Dean Baker puts his finger on the very thing that drives me crazy about Obama. He never really tells voters the truth, having decided in advance what’s best and so it’s merely a matter of manipulating them into supporting his preferred approach — an anti-democratic idea to its core. And that’s where I think Dean misses the point. I don’t think he’s faking. I think Obama really does agree with the deficit hawks:
We know the Republicans love the Job Creators and President Obama has gone out of his way to show his love, also. But in the real world, investment in equipment and software has never been much above its current share of GDP, except in the days of the dot-com bubble. This means that unless we drug investors so that they are willing to throw hundreds of billions of dollars into the stock of worthless companies, we are unlikely to see any substantial rise in investment.
As a result, we are stuck with an economy that is mired well below full employment. President Obama’s top economic advisers from his first term all claimed that they understood this point. But they said that they could not get a bigger stimulus package through Congress.
That assessment may well be true, but the real issue is what President Obama did after the stimulus package passed. He could have told the country the truth. He could have said what all his advisers claim they told him at the time: the stimulus was not large enough and we would likely need more. He could have used his presidency to explain basic economics to the public and the reporters who cover budget issues.
He could have told them that we need large deficits to fill the hole in demand that was created by the collapse in private-sector spending. He could have shown them colorful graphs that beat them over the head with the point that there was very little room for investment to expand even under the best of circumstances.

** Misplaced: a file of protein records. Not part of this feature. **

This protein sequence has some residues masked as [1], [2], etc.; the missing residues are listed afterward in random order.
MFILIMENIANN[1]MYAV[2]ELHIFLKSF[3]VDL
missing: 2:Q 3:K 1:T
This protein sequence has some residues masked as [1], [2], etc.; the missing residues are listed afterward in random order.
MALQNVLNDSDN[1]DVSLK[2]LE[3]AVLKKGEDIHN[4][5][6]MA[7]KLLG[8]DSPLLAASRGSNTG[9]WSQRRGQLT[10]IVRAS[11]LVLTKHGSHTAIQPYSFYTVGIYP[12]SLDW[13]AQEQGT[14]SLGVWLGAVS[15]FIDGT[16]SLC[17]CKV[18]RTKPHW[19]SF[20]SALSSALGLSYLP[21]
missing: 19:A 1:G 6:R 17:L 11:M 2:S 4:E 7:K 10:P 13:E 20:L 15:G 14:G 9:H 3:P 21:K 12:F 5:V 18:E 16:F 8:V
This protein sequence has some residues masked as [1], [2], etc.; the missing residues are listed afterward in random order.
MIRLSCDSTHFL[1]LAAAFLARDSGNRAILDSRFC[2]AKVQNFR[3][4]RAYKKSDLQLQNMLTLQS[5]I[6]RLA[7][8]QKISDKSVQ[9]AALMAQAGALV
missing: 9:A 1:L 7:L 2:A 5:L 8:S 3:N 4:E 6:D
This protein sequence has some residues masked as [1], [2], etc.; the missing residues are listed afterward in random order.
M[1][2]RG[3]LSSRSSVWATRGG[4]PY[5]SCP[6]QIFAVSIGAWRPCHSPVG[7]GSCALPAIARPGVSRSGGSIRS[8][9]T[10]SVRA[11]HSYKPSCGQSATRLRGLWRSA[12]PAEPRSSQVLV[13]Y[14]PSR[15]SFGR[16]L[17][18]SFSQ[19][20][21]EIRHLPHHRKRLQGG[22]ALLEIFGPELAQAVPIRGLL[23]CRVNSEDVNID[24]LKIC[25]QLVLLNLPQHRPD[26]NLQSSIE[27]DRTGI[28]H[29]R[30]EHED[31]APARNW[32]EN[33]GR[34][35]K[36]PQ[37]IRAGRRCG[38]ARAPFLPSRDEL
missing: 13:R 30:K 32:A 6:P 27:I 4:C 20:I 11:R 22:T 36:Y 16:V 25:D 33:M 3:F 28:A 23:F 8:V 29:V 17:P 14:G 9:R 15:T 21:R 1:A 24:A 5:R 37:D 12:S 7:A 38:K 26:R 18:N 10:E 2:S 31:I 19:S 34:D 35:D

He could have also explained that consumers would not go back to their bubble levels of consumption since the wealth that had supported this consumption had disappeared with the collapse of the bubble. The public would likely understand this point, since most homeowners themselves lost large amounts of equity and understood that they were much poorer as a result of the collapse of the bubble.
In this context, the only choice in the near term is between larger budget deficits and higher unemployment. The people who clamored for cuts in government spending and lower deficits are in fact clamoring to throw people out of work and slow growth.
We will never know if President Obama could have garnered support for more stimulus and larger deficits if he had used his office to pound home basic principles of economics to the public and the media. But we do know the route he chose failed. He apparently thought the best route to get more stimulus was to convince the deficit hawks that he was one of them. He proudly announced the need to pivot to deficit reduction following the passage of the stimulus and then appointed two deficit hawks, Erskine Bowles and Alan Simpson, to head a deficit commission.
This set the ball rolling for the obsession with deficit reduction that has dominated the nation’s politics for the last three years. Instead of talking about the deficit of 9 million jobs the economy faces, we have the leadership of both parties in Congress arguing over the debt-to-GDP ratios that we will face in 2023.
This would be comical if lives were not being ruined by the charade. The unemployed workers and their families did not do anything wrong – the people running the economy did.
Now the sequester comes along, throwing more people out of work, worsening the quality of a wide range of government services and denying hundreds of thousands of people benefits they need. Yes, this is really stupid policy, and the Republicans deserve a huge amount of blame in this picture.
But it was President Obama who decided to play deficit reduction games rather than be truthful about the state of the economy. There was no reason to expect better from the Republicans in Congress, but we had reason to hope that President Obama would act responsibly.